Maarten Schäfer

We have one more challenge ahead of us before we leave Namibia: conquering Big Daddy, one of the highest sand dunes in the Namib Desert, and maybe even in the world.

We are accompanied on our mission by Alpheus, a desert specialist who was born and raised in the Kalahari Desert. “Our people are used to temperatures of up to 50 degrees,” he says. “We have sand dunes for breakfast.”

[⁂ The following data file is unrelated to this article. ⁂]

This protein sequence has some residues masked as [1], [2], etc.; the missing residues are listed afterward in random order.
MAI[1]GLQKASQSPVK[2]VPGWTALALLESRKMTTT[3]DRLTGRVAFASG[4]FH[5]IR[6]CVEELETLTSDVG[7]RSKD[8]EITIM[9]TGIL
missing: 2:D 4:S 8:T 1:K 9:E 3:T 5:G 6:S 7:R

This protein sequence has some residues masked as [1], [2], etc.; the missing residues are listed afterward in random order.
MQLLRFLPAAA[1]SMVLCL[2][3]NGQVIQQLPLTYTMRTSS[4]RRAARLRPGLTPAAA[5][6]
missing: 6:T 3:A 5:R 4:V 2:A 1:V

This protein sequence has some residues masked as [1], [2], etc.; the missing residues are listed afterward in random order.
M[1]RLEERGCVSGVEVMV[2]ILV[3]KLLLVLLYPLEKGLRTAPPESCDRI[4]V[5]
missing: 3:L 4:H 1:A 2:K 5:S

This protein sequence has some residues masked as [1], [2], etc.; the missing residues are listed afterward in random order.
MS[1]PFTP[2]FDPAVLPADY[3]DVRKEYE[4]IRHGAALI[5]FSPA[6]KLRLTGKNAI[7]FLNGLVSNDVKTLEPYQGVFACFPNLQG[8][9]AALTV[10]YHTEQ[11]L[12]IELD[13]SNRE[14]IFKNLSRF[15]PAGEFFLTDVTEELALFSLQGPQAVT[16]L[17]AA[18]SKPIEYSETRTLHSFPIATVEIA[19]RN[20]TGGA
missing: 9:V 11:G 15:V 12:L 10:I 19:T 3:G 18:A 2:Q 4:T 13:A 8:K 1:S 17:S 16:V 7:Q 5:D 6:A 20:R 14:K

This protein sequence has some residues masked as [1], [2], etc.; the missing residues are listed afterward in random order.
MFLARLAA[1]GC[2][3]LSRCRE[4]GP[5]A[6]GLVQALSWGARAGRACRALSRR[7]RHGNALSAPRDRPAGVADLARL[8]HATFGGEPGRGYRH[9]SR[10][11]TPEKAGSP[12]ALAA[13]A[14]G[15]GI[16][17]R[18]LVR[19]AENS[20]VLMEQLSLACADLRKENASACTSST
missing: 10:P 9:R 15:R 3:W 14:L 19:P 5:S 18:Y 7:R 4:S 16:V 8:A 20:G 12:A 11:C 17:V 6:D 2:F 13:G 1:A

Big Daddy lies on the edge of the Sossusvlei, a dried-out lake surrounded by tall sand dunes that is (very occasionally) fed by the seasonal Tsauchab River. We arrive at the site after a six-hour drive, covering the last five kilometres on foot. The dry riverbed is lined with ancient camel thorn trees that survive on the water they collect at a depth of 50 metres.

“This way,” Alpheus says, pointing south. After a few hundred metres we arrive in…

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